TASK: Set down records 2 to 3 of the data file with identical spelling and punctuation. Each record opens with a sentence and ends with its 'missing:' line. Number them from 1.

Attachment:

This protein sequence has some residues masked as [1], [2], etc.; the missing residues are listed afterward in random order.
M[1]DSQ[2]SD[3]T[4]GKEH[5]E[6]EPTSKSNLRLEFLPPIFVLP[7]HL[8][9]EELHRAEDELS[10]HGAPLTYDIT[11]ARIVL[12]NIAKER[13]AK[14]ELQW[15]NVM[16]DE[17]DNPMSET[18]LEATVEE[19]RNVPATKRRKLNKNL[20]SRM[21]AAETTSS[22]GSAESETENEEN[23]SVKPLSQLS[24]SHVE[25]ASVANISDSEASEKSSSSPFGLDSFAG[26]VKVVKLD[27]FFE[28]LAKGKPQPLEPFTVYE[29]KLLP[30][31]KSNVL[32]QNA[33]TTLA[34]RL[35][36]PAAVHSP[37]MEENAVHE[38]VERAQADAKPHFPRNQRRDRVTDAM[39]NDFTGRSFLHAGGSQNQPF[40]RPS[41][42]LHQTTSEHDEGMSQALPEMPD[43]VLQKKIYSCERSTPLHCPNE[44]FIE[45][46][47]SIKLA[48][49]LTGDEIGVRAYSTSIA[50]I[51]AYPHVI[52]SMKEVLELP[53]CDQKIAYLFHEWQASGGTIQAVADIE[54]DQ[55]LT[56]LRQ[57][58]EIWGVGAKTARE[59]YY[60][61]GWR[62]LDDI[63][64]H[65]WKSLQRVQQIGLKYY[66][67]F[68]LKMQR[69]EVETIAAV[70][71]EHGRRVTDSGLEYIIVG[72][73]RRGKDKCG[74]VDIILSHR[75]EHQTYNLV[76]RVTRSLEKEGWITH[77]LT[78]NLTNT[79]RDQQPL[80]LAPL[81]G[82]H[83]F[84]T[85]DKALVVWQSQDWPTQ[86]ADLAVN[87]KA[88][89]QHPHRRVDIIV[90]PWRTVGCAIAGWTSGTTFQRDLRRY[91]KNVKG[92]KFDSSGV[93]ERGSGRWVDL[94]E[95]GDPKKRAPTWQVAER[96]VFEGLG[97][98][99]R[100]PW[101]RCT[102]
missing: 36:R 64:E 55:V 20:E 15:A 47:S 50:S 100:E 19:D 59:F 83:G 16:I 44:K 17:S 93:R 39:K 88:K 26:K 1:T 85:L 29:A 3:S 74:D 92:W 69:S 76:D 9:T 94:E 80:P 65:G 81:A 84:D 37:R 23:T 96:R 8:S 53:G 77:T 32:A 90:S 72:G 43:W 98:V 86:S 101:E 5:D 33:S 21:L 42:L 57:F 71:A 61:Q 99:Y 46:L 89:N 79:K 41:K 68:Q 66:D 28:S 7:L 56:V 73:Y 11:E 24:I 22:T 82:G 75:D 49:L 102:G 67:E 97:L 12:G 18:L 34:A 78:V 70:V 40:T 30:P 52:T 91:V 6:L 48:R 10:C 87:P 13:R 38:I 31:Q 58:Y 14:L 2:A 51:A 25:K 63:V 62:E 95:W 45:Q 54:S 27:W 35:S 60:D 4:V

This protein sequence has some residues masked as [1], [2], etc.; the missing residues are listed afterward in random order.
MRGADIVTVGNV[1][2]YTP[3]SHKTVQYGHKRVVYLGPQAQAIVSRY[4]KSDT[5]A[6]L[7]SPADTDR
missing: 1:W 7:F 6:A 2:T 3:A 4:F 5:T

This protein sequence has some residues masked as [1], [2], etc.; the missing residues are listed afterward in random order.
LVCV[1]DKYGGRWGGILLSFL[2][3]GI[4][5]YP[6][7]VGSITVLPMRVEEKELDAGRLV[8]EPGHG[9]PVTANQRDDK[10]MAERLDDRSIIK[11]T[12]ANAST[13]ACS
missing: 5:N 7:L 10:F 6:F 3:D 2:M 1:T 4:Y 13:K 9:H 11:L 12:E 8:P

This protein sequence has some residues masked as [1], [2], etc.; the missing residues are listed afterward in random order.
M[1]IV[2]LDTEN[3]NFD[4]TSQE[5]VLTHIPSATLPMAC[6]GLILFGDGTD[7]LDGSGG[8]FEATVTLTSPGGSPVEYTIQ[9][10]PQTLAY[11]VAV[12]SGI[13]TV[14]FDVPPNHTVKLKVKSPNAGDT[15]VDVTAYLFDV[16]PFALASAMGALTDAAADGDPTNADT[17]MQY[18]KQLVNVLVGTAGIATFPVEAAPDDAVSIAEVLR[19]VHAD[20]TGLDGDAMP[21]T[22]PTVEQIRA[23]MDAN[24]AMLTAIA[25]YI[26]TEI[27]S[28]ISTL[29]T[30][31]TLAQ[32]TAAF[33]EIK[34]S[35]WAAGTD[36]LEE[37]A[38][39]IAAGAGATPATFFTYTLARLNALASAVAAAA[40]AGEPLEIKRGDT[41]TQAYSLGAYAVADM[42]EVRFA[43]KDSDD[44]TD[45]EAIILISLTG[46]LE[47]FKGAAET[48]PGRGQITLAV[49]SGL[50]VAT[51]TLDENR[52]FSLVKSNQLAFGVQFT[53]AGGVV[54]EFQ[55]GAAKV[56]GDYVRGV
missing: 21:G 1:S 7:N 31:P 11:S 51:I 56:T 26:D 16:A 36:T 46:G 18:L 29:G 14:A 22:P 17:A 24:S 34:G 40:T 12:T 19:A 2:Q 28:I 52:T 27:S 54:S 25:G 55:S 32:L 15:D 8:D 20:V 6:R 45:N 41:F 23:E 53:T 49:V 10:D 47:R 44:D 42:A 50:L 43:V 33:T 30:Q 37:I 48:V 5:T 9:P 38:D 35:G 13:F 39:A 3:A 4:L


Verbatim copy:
This protein sequence has some residues masked as [1], [2], etc.; the missing residues are listed afterward in random order.
MRGADIVTVGNV[1][2]YTP[3]SHKTVQYGHKRVVYLGPQAQAIVSRY[4]KSDT[5]A[6]L[7]SPADTDR
missing: 1:W 7:F 6:A 2:T 3:A 4:F 5:T

This protein sequence has some residues masked as [1], [2], etc.; the missing residues are listed afterward in random order.
LVCV[1]DKYGGRWGGILLSFL[2][3]GI[4][5]YP[6][7]VGSITVLPMRVEEKELDAGRLV[8]EPGHG[9]PVTANQRDDK[10]MAERLDDRSIIK[11]T[12]ANAST[13]ACS
missing: 5:N 7:L 10:F 6:F 3:D 2:M 1:T 4:Y 13:K 9:H 11:L 12:E 8:P